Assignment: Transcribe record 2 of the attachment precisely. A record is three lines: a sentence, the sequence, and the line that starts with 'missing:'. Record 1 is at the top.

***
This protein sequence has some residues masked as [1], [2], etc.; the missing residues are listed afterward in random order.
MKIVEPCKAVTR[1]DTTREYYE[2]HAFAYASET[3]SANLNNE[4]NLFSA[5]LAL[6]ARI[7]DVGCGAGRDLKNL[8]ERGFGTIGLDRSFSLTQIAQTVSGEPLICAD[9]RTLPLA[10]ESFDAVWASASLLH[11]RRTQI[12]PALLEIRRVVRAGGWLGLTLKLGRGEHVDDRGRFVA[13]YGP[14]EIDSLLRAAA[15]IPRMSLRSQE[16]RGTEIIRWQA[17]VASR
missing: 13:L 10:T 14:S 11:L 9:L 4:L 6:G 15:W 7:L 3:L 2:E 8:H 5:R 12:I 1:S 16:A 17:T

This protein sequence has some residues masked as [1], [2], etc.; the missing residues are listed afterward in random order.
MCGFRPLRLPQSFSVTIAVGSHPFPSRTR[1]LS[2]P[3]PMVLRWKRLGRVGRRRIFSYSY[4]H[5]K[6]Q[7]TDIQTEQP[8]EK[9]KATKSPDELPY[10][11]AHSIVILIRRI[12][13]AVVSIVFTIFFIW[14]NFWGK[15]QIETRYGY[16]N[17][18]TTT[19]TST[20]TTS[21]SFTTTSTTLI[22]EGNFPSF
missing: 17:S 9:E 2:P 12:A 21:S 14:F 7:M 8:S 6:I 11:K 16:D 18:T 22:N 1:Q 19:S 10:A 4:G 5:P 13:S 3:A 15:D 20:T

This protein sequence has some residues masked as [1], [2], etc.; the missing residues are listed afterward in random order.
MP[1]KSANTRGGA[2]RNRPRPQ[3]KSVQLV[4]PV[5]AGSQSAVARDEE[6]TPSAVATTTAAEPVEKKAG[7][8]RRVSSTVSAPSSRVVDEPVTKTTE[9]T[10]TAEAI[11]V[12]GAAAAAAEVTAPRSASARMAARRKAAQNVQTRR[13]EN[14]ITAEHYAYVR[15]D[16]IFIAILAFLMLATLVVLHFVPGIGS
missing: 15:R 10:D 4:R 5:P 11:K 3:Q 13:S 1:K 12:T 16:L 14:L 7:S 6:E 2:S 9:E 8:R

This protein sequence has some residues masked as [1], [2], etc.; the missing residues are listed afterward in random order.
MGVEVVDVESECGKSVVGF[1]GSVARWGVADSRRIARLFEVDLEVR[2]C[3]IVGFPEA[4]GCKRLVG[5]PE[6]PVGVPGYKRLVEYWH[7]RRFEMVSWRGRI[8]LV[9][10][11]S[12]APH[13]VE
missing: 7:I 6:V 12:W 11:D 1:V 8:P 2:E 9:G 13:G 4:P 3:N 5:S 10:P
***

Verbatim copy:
This protein sequence has some residues masked as [1], [2], etc.; the missing residues are listed afterward in random order.
MCGFRPLRLPQSFSVTIAVGSHPFPSRTR[1]LS[2]P[3]PMVLRWKRLGRVGRRRIFSYSY[4]H[5]K[6]Q[7]TDIQTEQP[8]EK[9]KATKSPDELPY[10][11]AHSIVILIRRI[12][13]AVVSIVFTIFFIW[14]NFWGK[15]QIETRYGY[16]N[17][18]TTT[19]TST[20]TTS[21]SFTTTSTTLI[22]EGNFPSF
missing: 17:S 9:E 2:P 12:A 21:S 14:F 7:M 8:S 6:I 11:K 16:D 18:T 22:N 1:Q 19:S 10:A 4:G 5:P 13:S 3:A 15:D 20:T